Chapter III. Roping Lions in the Grand Canyon
XIII
 

A strange procession soon emerged from Left Canyon and stranger to us than the lion heads bobbing out of the alfagoes was the sight of Navvy riding in front of the lions. I kept well in the rear, for if anything happened, which I calculated was more than likely, I wanted to see it. Before we had reached the outskirts of pines, I observed that the piece of lasso around Spitfire's nose had worked loose.

Just as I was about to make this known to Jones, the lion opened a corner of his mouth and fastened his teeth in the Navajo's overalls. He did not catch the flesh, for when Navvy turned around he wore only an expression of curiosity. But when he saw Spitfire chewing him he uttered a shrill scream and fell sidewise off his horse.

Then two difficulties presented themselves to us, to catch the frightened horse and persuade the Indian he had not been bitten. We failed in the latter. Navvy gave us and the lions a wide berth, and walked to camp.

Jim was waiting for us, and said he had chased a lion south along the rim till the hounds got away from him.

Spitfire, having already been chained, was the first lion we endeavored to introduce to our family of captives. He raised such a fearful row that we had to remove him some distance from the others.

"We have two dog chains," said Jones, "but not a collar or a swivel in camp. We can't chain the lions without swivels. They'd choke themselves in two minutes."

Once more, for the hundredth time, Emett came to our rescue with his inventive and mechanical skill. He took the largest pair of hobbles we had, and with an axe, a knife and Jones' wire nippers, fashioned two collars with swivels that for strength and serviceableness improved somewhat on those we had bought.

Darkness was enveloping the forest when we finished supper. I fell into my bed and, despite the throbbing and burning of my wrist, soon lapsed into slumber. And I crawled out next morning late for breakfast, stiff, worn out, crippled, but happy. Six lions roaring a concert for me was quite conducive to contentment.

Emett interestingly engaged himself on a new pair of trousers, which he had contrived to produce from two of our empty meal-bags. The lower half of his overalls had gone to decorate the cedar spikes and brush, and these new bag-leg trousers, while somewhat remarkable for design, answered the purpose well enough. Jones' coat was somewhere along the canyon rim, his shoes were full of holes, his shirt in strips, and his trousers in rags. Jim looked like a scarecrow. My clothes, being of heavy waterproofed duck, had stood the hard usage in a manner to bring forth the unanimous admiration of my companions.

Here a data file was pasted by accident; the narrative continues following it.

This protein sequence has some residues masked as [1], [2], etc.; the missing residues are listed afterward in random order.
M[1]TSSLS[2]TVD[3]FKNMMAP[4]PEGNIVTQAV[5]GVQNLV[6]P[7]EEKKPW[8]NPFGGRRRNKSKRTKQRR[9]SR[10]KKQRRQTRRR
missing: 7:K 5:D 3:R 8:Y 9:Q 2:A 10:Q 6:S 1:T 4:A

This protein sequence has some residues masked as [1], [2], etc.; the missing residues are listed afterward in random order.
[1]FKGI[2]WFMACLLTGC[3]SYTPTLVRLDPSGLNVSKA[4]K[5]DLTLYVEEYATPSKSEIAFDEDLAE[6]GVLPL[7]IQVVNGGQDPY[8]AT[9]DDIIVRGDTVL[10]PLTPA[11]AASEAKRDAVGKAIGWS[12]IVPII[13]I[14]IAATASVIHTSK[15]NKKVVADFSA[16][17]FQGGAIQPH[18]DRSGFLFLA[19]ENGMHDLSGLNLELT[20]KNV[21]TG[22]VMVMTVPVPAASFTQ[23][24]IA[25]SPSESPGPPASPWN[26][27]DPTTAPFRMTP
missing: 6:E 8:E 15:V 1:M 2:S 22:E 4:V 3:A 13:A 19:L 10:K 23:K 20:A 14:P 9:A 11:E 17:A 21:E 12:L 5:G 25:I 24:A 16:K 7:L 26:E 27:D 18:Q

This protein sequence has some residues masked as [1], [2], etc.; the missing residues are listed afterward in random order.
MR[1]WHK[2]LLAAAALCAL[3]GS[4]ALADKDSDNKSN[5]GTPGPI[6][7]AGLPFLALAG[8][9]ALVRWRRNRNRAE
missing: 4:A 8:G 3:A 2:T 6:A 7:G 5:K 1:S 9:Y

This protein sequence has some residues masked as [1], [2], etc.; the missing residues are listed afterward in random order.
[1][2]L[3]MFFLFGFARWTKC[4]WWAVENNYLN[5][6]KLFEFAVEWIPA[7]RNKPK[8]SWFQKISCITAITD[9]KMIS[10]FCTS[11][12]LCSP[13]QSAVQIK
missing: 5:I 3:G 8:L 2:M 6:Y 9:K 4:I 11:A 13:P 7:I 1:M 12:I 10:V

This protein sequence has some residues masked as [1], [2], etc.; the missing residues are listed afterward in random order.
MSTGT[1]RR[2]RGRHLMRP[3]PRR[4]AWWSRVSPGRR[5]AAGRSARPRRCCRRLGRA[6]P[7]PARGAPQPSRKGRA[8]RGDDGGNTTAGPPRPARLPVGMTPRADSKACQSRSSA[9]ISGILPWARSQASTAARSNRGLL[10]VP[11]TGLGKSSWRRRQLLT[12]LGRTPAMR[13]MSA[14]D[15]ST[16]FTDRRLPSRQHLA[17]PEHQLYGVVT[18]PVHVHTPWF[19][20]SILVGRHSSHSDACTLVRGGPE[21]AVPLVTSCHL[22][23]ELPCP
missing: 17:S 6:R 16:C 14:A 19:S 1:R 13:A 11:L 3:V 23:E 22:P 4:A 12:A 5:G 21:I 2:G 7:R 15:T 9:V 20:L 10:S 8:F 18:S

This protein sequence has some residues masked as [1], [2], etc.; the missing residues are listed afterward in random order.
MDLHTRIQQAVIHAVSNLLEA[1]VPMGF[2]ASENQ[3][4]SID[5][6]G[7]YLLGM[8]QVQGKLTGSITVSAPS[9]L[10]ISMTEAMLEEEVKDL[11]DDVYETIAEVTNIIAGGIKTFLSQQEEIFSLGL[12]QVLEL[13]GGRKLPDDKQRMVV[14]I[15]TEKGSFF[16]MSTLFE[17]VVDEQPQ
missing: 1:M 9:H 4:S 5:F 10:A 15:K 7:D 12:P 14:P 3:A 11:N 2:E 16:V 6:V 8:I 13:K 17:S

"Well, fellows," said Jones, "there's six lions, and that's more than we can pack out of here. Have you had enough hunting? I have."

"And I," rejoined Emett.

"Shore you can bet I have," drawled Jim.

"One more day, boys, and then I've done," said I. "Only one more day!"

Signs of relief on the faces of my good comrades showed how they took this evidence of my satisfied ambition.

I spent all the afternoon with the lions, photographing them, listening to them spit and growl, watching them fight their chains, and roll up like balls of fire. From different parts of the forest I tried to creep unsuspected upon them; but always when I peeped out from behind a tree or log, every pair of ears would be erect, every pair of eyes gleaming and suspicious.

Spitfire afforded more amusement than all the others. He had indeed the temper of a king; he had been born for sovereignty, not slavery. To intimidate me he tried every manner of expression and utterance, and failing, he always ended with a spring in the air to the length of his chain. This means was always effective. I simply could not stand still when he leaped; and in turn I tried every artifice I could think of to make him back away from me, to take refuge behind his tree. I ran at him with a club as if I were going to kill him. He waited, crouching. Finally, in dire extremity, I bethought me of a red flannel hood that Emett had given me, saying I might use it on cold nights. This was indeed a weird, flaming headgear, falling like a cloak down over the shoulders. I put it on, and, camera in hand, started to crawl on all fours toward Spitfire.

I needed no one to tell me that this proceeding was entirely beyond his comprehension. In his astonishment he forgot to spit and growl, and he backed behind the little pine, from which he regarded me with growing perplexity. Then, having revenged myself on him, and getting a picture, I left him in peace.